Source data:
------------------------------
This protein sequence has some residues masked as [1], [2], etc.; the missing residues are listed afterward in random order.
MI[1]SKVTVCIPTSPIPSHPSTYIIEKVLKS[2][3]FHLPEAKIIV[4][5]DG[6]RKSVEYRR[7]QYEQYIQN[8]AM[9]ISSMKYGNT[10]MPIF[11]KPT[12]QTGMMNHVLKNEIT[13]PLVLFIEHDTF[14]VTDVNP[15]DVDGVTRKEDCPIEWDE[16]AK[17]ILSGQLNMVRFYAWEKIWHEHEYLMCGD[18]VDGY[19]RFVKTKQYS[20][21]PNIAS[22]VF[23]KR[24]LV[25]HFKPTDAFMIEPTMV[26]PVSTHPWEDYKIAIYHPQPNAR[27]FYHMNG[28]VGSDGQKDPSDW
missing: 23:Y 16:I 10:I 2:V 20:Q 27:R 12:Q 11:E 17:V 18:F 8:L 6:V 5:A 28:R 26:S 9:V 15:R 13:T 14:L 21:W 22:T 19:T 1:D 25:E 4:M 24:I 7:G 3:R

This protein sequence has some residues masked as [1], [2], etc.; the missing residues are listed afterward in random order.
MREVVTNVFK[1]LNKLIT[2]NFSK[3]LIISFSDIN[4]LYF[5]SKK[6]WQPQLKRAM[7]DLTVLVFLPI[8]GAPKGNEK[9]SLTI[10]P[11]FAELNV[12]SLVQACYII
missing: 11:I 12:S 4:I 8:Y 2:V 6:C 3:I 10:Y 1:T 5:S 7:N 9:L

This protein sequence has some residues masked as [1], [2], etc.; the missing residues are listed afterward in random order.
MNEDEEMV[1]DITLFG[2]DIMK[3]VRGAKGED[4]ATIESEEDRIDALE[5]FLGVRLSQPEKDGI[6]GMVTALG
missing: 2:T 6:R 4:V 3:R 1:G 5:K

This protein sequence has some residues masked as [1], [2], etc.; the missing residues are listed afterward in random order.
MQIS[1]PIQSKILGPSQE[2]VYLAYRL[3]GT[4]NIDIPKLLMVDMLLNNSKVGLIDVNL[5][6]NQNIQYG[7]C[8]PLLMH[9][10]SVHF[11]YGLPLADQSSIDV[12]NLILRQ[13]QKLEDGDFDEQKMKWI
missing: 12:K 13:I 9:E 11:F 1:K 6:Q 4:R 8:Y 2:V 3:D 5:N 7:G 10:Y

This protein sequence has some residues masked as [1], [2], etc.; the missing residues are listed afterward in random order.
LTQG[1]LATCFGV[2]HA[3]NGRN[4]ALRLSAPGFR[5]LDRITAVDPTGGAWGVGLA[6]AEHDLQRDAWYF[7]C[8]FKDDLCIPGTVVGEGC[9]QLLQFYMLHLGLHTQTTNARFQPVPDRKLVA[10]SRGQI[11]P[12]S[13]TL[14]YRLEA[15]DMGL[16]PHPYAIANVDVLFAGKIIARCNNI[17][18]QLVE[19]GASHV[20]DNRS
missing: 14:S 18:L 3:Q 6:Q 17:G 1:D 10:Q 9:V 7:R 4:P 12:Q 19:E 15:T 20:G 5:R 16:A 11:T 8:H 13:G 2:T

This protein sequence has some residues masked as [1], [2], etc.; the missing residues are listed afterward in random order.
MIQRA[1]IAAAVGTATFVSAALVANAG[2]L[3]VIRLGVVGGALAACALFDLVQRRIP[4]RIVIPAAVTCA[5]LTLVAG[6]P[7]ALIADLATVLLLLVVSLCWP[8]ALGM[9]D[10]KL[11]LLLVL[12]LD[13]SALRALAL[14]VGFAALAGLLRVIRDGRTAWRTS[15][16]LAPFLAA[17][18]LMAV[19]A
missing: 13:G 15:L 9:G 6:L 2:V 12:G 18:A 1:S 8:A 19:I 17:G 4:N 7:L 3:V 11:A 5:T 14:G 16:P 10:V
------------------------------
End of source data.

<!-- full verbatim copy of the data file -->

This protein sequence has some residues masked as [1], [2], etc.; the missing residues are listed afterward in random order.
MI[1]SKVTVCIPTSPIPSHPSTYIIEKVLKS[2][3]FHLPEAKIIV[4][5]DG[6]RKSVEYRR[7]QYEQYIQN[8]AM[9]ISSMKYGNT[10]MPIF[11]KPT[12]QTGMMNHVLKNEIT[13]PLVLFIEHDTF[14]VTDVNP[15]DVDGVTRKEDCPIEWDE[16]AK[17]ILSGQLNMVRFYAWEKIWHEHEYLMCGD[18]VDGY[19]RFVKTKQYS[20][21]PNIAS[22]VF[23]KR[24]LV[25]HFKPTDAFMIEPTMV[26]PVSTHPWEDYKIAIYHPQPNAR[27]FYHMNG[28]VGSDGQKDPSDW
missing: 23:Y 16:I 10:I 2:V 20:Q 27:R 12:Q 11:E 17:V 18:F 8:L 6:V 5:A 28:R 26:S 9:V 15:R 13:T 14:L 21:W 22:T 19:T 1:D 25:E 4:M 24:I 7:G 3:R

This protein sequence has some residues masked as [1], [2], etc.; the missing residues are listed afterward in random order.
MREVVTNVFK[1]LNKLIT[2]NFSK[3]LIISFSDIN[4]LYF[5]SKK[6]WQPQLKRAM[7]DLTVLVFLPI[8]GAPKGNEK[9]SLTI[10]P[11]FAELNV[12]SLVQACYII
missing: 11:I 12:S 4:I 8:Y 2:V 6:C 3:I 10:Y 1:T 5:S 7:N 9:L

This protein sequence has some residues masked as [1], [2], etc.; the missing residues are listed afterward in random order.
MNEDEEMV[1]DITLFG[2]DIMK[3]VRGAKGED[4]ATIESEEDRIDALE[5]FLGVRLSQPEKDGI[6]GMVTALG
missing: 2:T 6:R 4:V 3:R 1:G 5:K

This protein sequence has some residues masked as [1], [2], etc.; the missing residues are listed afterward in random order.
MQIS[1]PIQSKILGPSQE[2]VYLAYRL[3]GT[4]NIDIPKLLMVDMLLNNSKVGLIDVNL[5][6]NQNIQYG[7]C[8]PLLMH[9][10]SVHF[11]YGLPLADQSSIDV[12]NLILRQ[13]QKLEDGDFDEQKMKWI
missing: 12:K 13:I 9:E 11:F 1:K 6:Q 4:R 8:Y 2:V 3:D 5:N 7:G 10:Y

This protein sequence has some residues masked as [1], [2], etc.; the missing residues are listed afterward in random order.
LTQG[1]LATCFGV[2]HA[3]NGRN[4]ALRLSAPGFR[5]LDRITAVDPTGGAWGVGLA[6]AEHDLQRDAWYF[7]C[8]FKDDLCIPGTVVGEGC[9]QLLQFYMLHLGLHTQTTNARFQPVPDRKLVA[10]SRGQI[11]P[12]S[13]TL[14]YRLEA[15]DMGL[16]PHPYAIANVDVLFAGKIIARCNNI[17][18]QLVE[19]GASHV[20]DNRS
missing: 14:S 18:L 3:Q 6:Q 17:G 1:D 10:Q 9:V 7:R 4:P 12:Q 19:E 15:T 20:G 5:R 16:A 11:T 8:H 13:G 2:T

This protein sequence has some residues masked as [1], [2], etc.; the missing residues are listed afterward in random order.
MIQRA[1]IAAAVGTATFVSAALVANAG[2]L[3]VIRLGVVGGALAACALFDLVQRRIP[4]RIVIPAAVTCA[5]LTLVAG[6]P[7]ALIADLATVLLLLVVSLCWP[8]ALGM[9]D[10]KL[11]LLLVL[12]LD[13]SALRALAL[14]VGFAALAGLLRVIRDGRTAWRTS[15][16]LAPFLAA[17][18]LMAV[19]A
missing: 13:G 15:L 9:G 6:L 2:V 12:G 18:A 1:S 8:A 19:I 17:G 4:N 7:L 3:V 11:A 5:T 14:G 16:P 10:V